Q&A with Teri Trullinger, Cargill Foodservice
A sales perspective on new product selling.
Prepared Foods talks new product selling with Teri Trullinger, group vice president field sales for Cargill Foodservice, Wayzata, Minn. Cargill Foodservice manufactures and markets a broad line including meat and poultry products, shortenings and oils, tortillas, eggs and substitutes and even chocolate.
Trullinger also is chair of IFMA’s New Go-To-Market Strike Team.
Prepared Foods: In his introduction here, IFMA President Larry Oberkfell mentions “Food Future 2025.” Can you tell us more about it?
Teri Trullinger: In 2017, IFMA’s Board of Directors decided the foodservice industry needed one source for all information and insights related to consumers, operators, and go-to-market. IFMA created three strike teams, one for each area of focus, from member companies. Strike teams were tasked to guide the development and implementation of the three areas. A research partner, Datassential, was selected to collect all the necessary data and build a new online portal where the industry could access all the Food Future 2025 information.
PF: Why the need for a new “go-to-market” model?
Trullinger: The Board realized the traditional supply chain in foodservice was evolving and needed to be re-mapped to fully understand all the channels that a foodservice operator uses to purchase their products. This new look at go-to-market would allow manufacturers to better align their strategic planning and their new product development. The status quo was no longer an option.
PF: It looks as thought the Board intentionally decided to leave the word “distribution” out of the initiative’s name. Why is that?
Trullinger: The word “distribution” typically implies a traditional broadline supply chain where trucks are the primary vehicle for getting product to a foodservice operator. But, with the growth of channels like cash ‘n carry and even farmer’s markets, the word “distribution” seemed too narrow if you wanted to fully understand the marketplace.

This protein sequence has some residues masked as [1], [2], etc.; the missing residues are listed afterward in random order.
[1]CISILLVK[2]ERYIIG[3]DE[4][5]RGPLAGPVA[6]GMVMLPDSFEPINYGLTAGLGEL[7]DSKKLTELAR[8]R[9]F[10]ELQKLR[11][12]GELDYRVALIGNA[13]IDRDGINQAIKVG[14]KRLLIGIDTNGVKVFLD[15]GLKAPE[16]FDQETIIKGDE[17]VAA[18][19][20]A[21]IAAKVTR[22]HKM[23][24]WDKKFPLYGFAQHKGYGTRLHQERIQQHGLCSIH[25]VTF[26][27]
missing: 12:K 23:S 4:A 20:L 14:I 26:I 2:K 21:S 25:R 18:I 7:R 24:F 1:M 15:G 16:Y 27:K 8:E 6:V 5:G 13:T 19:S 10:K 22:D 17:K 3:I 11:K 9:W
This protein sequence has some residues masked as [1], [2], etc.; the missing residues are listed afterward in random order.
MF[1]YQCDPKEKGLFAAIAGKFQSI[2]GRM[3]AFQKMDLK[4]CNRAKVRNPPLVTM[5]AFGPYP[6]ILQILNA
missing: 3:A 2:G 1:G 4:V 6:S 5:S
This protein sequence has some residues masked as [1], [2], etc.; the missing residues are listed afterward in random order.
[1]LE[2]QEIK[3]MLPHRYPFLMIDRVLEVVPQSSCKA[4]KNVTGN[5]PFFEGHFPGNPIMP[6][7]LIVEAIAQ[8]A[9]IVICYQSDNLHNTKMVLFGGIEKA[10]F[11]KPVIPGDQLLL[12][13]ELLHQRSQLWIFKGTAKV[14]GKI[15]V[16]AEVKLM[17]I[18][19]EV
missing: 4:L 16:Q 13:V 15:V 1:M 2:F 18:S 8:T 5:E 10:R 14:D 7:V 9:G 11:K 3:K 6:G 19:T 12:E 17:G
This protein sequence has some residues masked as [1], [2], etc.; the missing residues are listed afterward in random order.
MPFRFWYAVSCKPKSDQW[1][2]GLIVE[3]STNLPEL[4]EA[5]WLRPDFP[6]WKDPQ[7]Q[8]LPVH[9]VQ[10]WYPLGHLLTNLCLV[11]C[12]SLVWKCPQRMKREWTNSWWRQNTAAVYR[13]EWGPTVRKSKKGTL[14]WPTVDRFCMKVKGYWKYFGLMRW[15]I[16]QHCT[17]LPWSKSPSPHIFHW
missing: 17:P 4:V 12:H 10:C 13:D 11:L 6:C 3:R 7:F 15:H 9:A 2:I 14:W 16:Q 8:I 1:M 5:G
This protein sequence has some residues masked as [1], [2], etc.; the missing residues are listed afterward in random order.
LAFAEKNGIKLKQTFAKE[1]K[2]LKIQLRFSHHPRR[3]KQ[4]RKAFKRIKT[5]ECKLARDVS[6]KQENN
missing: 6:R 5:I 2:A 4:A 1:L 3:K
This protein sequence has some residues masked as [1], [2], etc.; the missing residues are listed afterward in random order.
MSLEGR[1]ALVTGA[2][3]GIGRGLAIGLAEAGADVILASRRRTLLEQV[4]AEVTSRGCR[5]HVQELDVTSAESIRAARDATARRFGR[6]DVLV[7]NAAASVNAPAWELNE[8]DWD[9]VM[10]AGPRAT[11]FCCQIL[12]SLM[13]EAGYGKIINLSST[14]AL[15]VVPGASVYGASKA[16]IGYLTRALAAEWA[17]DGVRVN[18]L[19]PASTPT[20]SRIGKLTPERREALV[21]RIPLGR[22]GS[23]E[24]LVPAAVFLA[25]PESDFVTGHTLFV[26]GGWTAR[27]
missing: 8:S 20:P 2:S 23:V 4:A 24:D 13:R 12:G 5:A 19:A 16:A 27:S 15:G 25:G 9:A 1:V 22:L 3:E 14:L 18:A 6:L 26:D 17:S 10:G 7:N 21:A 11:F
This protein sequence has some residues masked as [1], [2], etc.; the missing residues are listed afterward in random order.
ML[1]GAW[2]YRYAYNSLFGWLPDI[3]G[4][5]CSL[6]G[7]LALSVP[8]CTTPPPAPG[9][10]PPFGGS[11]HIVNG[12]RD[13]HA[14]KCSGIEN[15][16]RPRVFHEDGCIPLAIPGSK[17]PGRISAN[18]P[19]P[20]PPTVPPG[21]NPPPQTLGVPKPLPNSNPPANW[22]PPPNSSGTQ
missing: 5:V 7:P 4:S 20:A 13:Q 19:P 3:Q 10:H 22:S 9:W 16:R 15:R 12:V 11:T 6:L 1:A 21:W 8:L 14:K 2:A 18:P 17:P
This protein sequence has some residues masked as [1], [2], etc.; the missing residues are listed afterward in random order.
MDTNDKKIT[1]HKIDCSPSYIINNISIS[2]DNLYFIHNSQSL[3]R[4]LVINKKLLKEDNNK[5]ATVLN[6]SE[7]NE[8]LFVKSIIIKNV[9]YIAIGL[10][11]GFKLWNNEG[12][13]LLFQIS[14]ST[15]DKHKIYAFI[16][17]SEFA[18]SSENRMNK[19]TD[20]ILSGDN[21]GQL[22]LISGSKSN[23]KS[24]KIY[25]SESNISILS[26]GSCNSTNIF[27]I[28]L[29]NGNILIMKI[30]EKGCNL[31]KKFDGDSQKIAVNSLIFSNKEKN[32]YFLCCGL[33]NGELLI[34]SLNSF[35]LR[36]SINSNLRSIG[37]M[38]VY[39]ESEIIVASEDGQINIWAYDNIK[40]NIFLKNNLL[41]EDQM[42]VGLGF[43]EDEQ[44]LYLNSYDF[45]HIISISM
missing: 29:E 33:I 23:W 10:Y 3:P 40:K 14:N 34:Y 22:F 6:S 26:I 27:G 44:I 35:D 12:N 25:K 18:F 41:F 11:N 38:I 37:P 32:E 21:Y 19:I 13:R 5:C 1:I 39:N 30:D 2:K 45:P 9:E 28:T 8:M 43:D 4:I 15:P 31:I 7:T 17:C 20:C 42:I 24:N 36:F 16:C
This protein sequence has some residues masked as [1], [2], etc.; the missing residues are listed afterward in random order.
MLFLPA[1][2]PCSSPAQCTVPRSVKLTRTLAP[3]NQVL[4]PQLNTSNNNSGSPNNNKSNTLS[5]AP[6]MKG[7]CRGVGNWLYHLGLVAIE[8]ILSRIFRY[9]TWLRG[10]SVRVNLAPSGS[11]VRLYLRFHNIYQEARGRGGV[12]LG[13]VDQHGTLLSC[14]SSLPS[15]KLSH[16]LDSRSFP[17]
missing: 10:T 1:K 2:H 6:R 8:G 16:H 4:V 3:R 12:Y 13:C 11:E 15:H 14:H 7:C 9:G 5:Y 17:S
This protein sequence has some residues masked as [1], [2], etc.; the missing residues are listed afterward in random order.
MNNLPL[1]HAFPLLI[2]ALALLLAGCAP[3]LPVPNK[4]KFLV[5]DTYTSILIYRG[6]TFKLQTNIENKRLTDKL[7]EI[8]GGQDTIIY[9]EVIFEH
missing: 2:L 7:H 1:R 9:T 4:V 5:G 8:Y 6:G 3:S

Operators are open to using non-traditional channels to get their products, and foodservice manufacturers need to adapt to that changing dynamic.
PF: What’s been an important learning from this new initiative?
Trullinger: It’s hard to choose just one, since the breadth of new insights is truly extraordinary. But if I have to choose, I would say it’s the fact that e-commerce has become the primary ordering channel for foodservice, replacing the DSR as the order taker. But, just to be clear, when I say “e-commerce” I am referring to a distributor’s web portal. Although we do see operators interested in using a consumer e-commerce portal, like Amazon, it’s still a very small part of the overall market.
PF: How does this impact how Cargill brings new products to market?
Trullinger: As e-commerce becomes more mainstream in foodservice, we recognize that operators are doing their own research and making product decisions at all hours. For this reason, we need to ensure that our products are well represented in the digital format. This starts with complete specifications—but must include appealing photography and cooking suggestions, as well clearly defined details on allergens. Operators will make product decisions based on what they feel meets their needs, and if we aren’t “in the room” to influence the sale, we need to ensure our digital presence delivers our best possible message.
PF: Despite growth in e-commerce, the distributor sales rep (DSR) still is important, especially for independent restaurants. How does Cargill help influence a DSR’s selling approach?
Trullinger: The DSR’s role is becoming more complex, with escalating demands on their time and resources. We can influence a DSR’s selling approach by making their job easier. This starts with providing quality products that deliver consistent and profitable benefits to the operator. Once a DSR has a reason to believe in our brands and products, they are more confident in promoting and selling them, and in turn, are delivering more value to their customers.
We can further support this with product and sales training, both in-person as well as online, and by ensuring that the DSR has easy access to product specs and other information key to the consultative selling approach they aspire to.